Boston’s Watchman approved in the US for warfarin refuseniks


Third time lucky. Boston Scientific has finally gained premarket approval for its Watchman device, designed to prevent stroke in atrial fibrillation patients, seven years after the first attempt. Despite the delay, no rival devices are expected to appear in the US for around three years.

But pharmacological anticoagulant therapy remains the first choice for these patients. Boston had sought Watchman’s approval as an alternative to long-term warfarin, but the FDA, perhaps mindful of the exceptionally tight recent panel vote, only greenlit it for second-line use. Still, following the device’s chequered regulatory history – plus a rather embarrassing embargo breach at ACC two years ago – Boston should be glad to finally get approval. The company's shares jumped 4% in early trading. 

Thicker than water

The parachute-shaped implant is used to block off a pouch in the heart called the left atrial appendage in which blood can pool and form clots, thus abrogating the risk of stroke in patients with non-valvular atrial fibrillation. Results from its pivotal trial, Prevail, were not encouraging, with Watchman failing to demonstrate a concrete efficacy advantage over warfarin and actually being inferior to the drug on ischaemic stroke (Event – Watchman data get worse as third panel approaches, September 22, 2014).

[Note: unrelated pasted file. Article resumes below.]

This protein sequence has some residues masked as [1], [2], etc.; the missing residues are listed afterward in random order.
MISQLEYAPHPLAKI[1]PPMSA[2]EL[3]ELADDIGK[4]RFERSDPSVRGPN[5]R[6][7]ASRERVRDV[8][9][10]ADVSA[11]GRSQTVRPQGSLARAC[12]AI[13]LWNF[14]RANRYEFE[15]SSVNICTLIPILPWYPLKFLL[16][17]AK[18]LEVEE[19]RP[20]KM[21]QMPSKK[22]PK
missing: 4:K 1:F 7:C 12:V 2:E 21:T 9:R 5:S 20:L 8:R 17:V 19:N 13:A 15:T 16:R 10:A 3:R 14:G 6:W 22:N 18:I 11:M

Thus the FDA has approved the device for use in high-risk patients who are suitable for treatment with warfarin – all Watchman recipients must take warfarin for a short time – but who do not wish to take the drug long-term.

Boston said that these patients must have an “appropriate rationale” for opting for the device, but did not suggest what the rationale might be, though it is likely to cover patients with a history of, or at increased risk of, bleeding. The company did say that “up to 40%” of patients who are eligible for oral anticoagulation did not take it, and pointed out that warfarin therapy required patients to submit to dietary restrictions and regular monitoring.

However, warfarin is not the only blood thinner on the market. Since Watchman began its regulatory journey with its initial FDA submission by its originator, Atritech, in 2008, several new anticoagulants have appeared, with Bristol-Myers Squibb’s Eliquis in particular demonstrating a better bleeding profile than warfarin. These drugs might be more appealing to warfarin refuseniks than Watchman, though cost will weigh here – the newer drugs are much more expensive than the generic – meaning that payers could inadvertently bolster Boston’s case.

Go Set a Watchman

At least on the device side Watchman has no competition. And that will not change for three years, according to Larry Biegelsen of Wells Fargo.

The analyst wrote in a note on March 6 that competitors such as St. Jude and Coherex Medical had been waiting for the Watchman approval before starting pivotal US trials of their devices, though St Jude said two years ago that it had started an approval trial of the Amplatzer Cardiac Plug.

Mr Biegelsen said that approval as the second choice after warfarin was expected, certainly since the panel vote last October. He put US Watchman sales at $20m this year, increasing to $150m in 2019. EvaluateMedTech’s consensus forecasts put worldwide sales at $341m in 2020.

Boston said the Watchman launch would be cautious, initially making the product available at clinical trial sites, with more doctors being gradually trained in the coming years. It is to be hoped that enough patients who dislike warfarin emerge to allow the physicians to learn.

To contact the writer of this story email Elizabeth Cairns in London at or follow @LizEPVantage on Twitter

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